The news of NTL offering a 10Mbps broadband service has hit the headlines of a lot of online and offline websites. Whether it will meet the headline of the 'fastest ever broadband' is all down to the time frame it is implemented in, and anyway there are plenty of countries around the world with faster access than 10Mbps. There is a danger for NTL that services like ADSL2+ may roll-out from the LLU companies - though in the past we have seen that companies often simply label LLU services as 'niche' products. A fairly large niche product in terms of households that potentially have the service available though.
A presentation document to NTL investors suggests that, NTL are looking to offer its 1Mbps users an upgrade to 2Mbps, and existing 2Mbps users an upgrade to 3Mbps. Though given that the document elsewhere says 10Mbps is set to be the standard cable speed, it is not clear what is meant. The growth of On-Net (NTL customers using NTL network) customers was just 3% in the last quarter compared to Q2 in 2004, with Off-Net (for example Virgin.Net) customers growing by 6%. More details in the PDF document located here.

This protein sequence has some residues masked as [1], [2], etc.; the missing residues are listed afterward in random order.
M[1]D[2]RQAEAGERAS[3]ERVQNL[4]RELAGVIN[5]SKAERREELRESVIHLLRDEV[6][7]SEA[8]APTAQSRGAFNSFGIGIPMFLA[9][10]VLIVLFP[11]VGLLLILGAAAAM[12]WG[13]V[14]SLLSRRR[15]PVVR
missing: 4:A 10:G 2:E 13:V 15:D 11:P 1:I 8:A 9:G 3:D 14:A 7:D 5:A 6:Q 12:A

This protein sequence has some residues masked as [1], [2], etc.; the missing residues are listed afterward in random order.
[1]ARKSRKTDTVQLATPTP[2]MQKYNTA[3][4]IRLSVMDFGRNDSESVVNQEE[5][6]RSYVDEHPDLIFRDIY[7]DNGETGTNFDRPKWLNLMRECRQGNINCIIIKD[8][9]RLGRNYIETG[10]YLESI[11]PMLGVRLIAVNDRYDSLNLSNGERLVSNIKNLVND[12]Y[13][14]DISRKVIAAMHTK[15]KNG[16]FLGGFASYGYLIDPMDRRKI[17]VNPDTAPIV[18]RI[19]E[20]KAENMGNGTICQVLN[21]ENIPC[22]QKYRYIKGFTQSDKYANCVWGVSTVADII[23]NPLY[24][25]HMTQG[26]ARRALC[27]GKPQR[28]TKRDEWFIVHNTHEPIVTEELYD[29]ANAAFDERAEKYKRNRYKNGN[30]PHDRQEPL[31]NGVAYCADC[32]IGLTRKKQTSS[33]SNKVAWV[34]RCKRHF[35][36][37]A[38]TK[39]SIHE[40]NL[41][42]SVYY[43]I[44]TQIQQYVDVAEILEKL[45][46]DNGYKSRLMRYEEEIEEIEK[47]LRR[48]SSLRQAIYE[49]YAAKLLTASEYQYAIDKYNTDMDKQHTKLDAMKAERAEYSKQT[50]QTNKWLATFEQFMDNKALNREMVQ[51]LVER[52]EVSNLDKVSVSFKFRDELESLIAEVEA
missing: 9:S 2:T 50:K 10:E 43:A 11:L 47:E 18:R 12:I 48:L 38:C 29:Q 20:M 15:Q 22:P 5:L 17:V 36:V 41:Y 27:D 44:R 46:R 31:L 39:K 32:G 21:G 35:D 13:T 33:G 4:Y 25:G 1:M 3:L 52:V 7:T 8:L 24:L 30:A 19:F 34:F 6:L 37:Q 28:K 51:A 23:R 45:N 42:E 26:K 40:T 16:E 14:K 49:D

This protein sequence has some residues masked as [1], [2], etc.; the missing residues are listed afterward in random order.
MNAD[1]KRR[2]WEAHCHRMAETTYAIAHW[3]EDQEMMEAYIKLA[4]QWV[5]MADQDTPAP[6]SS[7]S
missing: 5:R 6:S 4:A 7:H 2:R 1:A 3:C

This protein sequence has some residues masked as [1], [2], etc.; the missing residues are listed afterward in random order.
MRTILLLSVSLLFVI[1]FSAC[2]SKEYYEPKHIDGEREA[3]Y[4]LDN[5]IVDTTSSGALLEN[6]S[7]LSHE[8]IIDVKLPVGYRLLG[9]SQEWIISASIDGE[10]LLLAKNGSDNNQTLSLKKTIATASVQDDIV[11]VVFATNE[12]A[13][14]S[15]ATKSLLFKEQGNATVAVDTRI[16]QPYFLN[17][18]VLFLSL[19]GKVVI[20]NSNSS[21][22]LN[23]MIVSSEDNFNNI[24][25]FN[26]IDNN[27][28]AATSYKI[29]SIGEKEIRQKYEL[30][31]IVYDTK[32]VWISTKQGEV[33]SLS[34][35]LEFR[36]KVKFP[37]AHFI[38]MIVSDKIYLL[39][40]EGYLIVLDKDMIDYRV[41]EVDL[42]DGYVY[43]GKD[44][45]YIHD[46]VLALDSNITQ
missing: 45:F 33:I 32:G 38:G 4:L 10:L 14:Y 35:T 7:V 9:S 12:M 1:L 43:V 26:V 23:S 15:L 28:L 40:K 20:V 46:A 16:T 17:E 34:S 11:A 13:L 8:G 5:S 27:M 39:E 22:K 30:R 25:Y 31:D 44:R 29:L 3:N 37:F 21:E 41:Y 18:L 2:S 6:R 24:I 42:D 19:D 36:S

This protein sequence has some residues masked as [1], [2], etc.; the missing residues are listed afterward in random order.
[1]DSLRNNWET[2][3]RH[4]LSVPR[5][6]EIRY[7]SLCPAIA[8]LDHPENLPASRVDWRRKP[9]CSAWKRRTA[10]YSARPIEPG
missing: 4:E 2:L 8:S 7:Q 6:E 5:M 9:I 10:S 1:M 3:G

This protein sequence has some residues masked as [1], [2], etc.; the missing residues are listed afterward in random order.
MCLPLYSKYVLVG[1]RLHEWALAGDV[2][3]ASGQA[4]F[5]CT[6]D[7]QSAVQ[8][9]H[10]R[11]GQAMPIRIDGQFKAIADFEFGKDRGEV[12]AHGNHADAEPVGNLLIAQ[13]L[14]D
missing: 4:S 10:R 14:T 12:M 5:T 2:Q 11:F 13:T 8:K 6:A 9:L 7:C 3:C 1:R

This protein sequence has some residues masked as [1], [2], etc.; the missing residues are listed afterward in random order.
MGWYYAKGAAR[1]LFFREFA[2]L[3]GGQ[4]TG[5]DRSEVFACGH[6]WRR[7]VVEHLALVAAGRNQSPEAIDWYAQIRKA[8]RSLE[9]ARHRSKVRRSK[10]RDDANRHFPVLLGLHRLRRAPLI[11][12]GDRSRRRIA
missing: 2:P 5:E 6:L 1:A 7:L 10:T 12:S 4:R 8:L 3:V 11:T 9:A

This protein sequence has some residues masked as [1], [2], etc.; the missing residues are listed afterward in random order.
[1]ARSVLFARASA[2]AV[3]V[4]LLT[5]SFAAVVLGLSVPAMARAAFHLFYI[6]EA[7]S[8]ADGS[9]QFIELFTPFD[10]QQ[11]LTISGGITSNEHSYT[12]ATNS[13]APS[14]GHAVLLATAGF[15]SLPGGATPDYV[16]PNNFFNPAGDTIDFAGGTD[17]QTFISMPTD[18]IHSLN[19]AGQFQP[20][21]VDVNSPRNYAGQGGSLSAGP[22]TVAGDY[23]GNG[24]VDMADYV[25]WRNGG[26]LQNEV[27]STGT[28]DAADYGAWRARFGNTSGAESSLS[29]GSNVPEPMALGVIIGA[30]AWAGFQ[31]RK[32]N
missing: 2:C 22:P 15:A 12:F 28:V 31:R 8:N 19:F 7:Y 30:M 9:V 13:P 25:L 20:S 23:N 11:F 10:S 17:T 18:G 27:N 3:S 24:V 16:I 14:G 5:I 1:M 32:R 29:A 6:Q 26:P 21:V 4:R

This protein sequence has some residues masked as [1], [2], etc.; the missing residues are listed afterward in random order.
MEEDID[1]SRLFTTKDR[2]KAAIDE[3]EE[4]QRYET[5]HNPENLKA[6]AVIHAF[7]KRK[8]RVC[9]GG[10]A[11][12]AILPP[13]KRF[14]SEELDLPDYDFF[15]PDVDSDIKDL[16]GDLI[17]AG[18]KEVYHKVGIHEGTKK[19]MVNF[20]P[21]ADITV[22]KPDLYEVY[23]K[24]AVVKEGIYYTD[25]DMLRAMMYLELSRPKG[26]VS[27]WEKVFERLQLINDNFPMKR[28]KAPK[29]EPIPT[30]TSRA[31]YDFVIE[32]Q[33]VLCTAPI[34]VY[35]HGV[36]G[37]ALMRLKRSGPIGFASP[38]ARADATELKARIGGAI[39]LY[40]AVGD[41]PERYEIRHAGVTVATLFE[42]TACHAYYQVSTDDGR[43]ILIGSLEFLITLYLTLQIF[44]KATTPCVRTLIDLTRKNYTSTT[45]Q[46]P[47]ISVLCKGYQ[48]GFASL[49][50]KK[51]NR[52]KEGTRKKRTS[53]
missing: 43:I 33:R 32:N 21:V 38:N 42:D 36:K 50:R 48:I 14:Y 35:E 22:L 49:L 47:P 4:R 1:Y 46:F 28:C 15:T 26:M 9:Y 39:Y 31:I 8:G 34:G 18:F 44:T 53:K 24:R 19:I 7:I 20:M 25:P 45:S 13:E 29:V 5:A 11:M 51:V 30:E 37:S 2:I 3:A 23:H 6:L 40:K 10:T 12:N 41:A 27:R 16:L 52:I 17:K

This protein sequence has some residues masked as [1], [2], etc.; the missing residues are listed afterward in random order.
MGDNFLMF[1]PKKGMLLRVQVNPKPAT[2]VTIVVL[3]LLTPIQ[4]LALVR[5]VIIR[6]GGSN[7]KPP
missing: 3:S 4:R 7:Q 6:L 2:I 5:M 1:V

There is no news on what the upstream speed will be for the 10Mbps service. A general rule is that the upstream speed needs to be at least 10% of the downstream speed, meaning people may be looking at 1Mbps for their upload.
One slight spoiler for some people is the news reported on The Register, that NTL are to start credit screening new customers. This may reduce the number of sign-ups, but NTL appear to be hoping it will reduce the number of non-payers. As with many other NTL initiatives it would appear to be part of a plan to maximise revenue from customers.
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